Last year, between the two of us, we watched an average of 317 movies.
This year our goal is to top that by watching at least one a day.
And as an extra special torture, we've decided to write about all of them.

11 July 2008

The Bird with the Crystal Plumage (aka. L'Uccello dalle piume di cristallo), dir. Dario Argento (1970)

NIKKI says:
Well, this officially becomes my second favourite Argento flick after the brilliantly awesome Profondo Rosso. The reason I loved this one so much? Because I understood everything that was going on. That's unusual with Argento. Often there's so much subtext going on, and concentration on frightening visuals that the plot gets left a bit behind. (I think Argento himself has said that plot and acting talent are the least focused on ingredients in his pictures.) Here, though, the film is plot-heavy with great actors and decidedly light on thrills and effects. It's clearly early Argento (his debut as a director, I believe), and its just great.

Tony Musante (the great and tragic Schibetta from Oz) plays a guy who witnesses a fairly harrowing murder inside an art gallery. He spends the rest of the film searching for the murdered in the black suit, hat, and gloves. The killer taunts him, kills others around him, and he must hunt deep in his memory to piece together just what he really saw at the museum.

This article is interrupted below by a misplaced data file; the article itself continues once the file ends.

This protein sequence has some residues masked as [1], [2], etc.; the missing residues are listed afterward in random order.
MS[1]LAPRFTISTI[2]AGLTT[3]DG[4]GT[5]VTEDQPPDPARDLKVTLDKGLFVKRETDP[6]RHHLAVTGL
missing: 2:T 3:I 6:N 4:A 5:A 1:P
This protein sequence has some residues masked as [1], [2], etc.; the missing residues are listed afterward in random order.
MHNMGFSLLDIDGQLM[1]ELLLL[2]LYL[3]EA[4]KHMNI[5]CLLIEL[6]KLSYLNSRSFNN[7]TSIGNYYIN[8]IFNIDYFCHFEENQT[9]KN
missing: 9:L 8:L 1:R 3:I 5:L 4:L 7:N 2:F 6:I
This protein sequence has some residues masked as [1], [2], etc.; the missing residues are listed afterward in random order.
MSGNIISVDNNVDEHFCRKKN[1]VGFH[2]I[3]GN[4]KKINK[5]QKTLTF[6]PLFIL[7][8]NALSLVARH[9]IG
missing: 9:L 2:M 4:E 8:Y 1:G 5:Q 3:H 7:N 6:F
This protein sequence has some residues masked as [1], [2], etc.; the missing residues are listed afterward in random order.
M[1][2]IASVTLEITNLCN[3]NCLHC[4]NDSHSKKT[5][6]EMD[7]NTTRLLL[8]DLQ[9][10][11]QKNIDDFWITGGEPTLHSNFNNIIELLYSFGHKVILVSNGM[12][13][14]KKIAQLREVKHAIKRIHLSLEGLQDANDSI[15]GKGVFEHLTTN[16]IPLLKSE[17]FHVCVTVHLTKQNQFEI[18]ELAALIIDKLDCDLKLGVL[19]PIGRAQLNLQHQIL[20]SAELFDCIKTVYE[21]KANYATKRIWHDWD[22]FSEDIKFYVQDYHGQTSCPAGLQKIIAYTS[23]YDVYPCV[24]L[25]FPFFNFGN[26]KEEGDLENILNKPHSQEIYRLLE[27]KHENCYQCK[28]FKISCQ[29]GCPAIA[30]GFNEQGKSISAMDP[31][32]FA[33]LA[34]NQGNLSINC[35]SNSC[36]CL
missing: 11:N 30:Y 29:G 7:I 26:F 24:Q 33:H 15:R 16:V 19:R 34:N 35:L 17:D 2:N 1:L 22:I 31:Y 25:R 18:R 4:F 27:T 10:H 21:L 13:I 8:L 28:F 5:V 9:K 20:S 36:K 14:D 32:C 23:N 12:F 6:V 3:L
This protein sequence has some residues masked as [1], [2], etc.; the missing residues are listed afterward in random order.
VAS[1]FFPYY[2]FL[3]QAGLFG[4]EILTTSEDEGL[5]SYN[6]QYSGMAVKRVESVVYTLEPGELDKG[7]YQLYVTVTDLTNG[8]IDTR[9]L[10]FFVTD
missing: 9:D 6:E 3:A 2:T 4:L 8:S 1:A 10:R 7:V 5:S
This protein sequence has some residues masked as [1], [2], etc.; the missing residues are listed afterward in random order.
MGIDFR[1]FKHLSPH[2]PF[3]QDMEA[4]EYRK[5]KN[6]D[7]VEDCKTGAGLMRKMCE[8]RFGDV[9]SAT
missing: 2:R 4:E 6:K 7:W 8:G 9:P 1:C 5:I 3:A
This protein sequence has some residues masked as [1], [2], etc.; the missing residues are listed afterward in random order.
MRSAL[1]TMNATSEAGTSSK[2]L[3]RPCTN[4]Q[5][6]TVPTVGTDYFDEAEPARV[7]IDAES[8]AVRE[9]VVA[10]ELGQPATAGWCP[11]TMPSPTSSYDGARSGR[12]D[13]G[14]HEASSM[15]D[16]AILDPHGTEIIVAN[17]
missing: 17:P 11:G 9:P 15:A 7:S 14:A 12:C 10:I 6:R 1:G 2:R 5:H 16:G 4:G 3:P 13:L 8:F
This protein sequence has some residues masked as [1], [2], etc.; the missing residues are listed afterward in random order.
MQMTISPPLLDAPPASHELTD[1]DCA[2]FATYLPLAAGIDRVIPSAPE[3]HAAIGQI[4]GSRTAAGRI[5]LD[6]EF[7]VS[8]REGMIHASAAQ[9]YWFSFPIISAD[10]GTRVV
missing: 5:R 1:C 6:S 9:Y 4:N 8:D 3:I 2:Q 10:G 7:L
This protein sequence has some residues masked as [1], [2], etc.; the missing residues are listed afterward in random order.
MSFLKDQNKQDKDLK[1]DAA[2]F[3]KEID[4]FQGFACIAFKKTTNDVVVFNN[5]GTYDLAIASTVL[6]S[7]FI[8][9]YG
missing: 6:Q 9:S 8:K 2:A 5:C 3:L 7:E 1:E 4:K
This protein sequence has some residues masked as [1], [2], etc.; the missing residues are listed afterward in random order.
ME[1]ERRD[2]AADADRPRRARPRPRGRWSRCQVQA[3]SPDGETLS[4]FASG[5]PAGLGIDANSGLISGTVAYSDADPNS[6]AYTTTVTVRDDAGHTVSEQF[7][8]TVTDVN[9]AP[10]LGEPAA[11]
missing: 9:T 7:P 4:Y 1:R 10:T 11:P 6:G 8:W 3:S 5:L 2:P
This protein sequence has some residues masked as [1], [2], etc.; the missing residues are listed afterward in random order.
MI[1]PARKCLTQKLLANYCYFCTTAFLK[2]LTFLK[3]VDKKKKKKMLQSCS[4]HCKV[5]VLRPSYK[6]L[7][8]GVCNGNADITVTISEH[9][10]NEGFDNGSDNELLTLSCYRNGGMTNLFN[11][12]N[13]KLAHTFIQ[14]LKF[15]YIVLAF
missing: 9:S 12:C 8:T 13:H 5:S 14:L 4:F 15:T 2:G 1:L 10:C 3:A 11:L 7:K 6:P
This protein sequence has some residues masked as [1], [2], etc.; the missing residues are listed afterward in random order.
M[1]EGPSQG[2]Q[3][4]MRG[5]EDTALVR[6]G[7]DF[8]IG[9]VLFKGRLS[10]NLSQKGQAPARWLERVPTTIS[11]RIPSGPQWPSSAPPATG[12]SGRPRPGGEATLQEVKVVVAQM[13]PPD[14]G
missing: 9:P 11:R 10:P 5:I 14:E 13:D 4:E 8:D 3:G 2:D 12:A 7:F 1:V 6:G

The whole thing about memory and the mind playing tricks is fascinating. So, not only have you got Argento telling a story, he's doing it with a message. Just what do we see when we view events from afar? How can we ever be sure that what we're seeing is the truth? What is truth when it comes to reliance on memory and sharp-moving visuals? This is a really great exploration of those themes, and it's tense and scary when it needs to be, bloodthirsty at just the right moments, and packed with interesting characters.

It's truly one of his best movies. The development of the artist is so obvious in this one, down to the black gloves, the close-ups on the eyes, and the spurting blood. Old Dario is always the best, and this just proves that.


STEVE says:
On the back of the DVD packet, Argento is said to have "single-handedly created the Giallo genre". Just think about being the one who created a genre. That's pretty fucking cool. Romero and Zombies, Stoker and Vampires, Bava and Giallo. Sweet.

This claim, however, is almost immediately disputed on the commentary track by Alan Jones and Kim Newman. It's Mario Bava, they say, who created the genre, but Argento - and specifically this film - was the first to make use of it after all the rules were laid out.

Either way, I don't like to think of Giallo as a genre. I think of it as a style, like Film Noir, something that happened organically and only classified in retrospect.

Even if he didn't create it, Argento clearly knew how to use the style, and this movie has it in spades - unlike some of his later work in and out of the Giallo mold. At some stage Argento became less interested in story and more in shocking visuals, and I think Giallo - whether a genre or a style - was the poorer for it.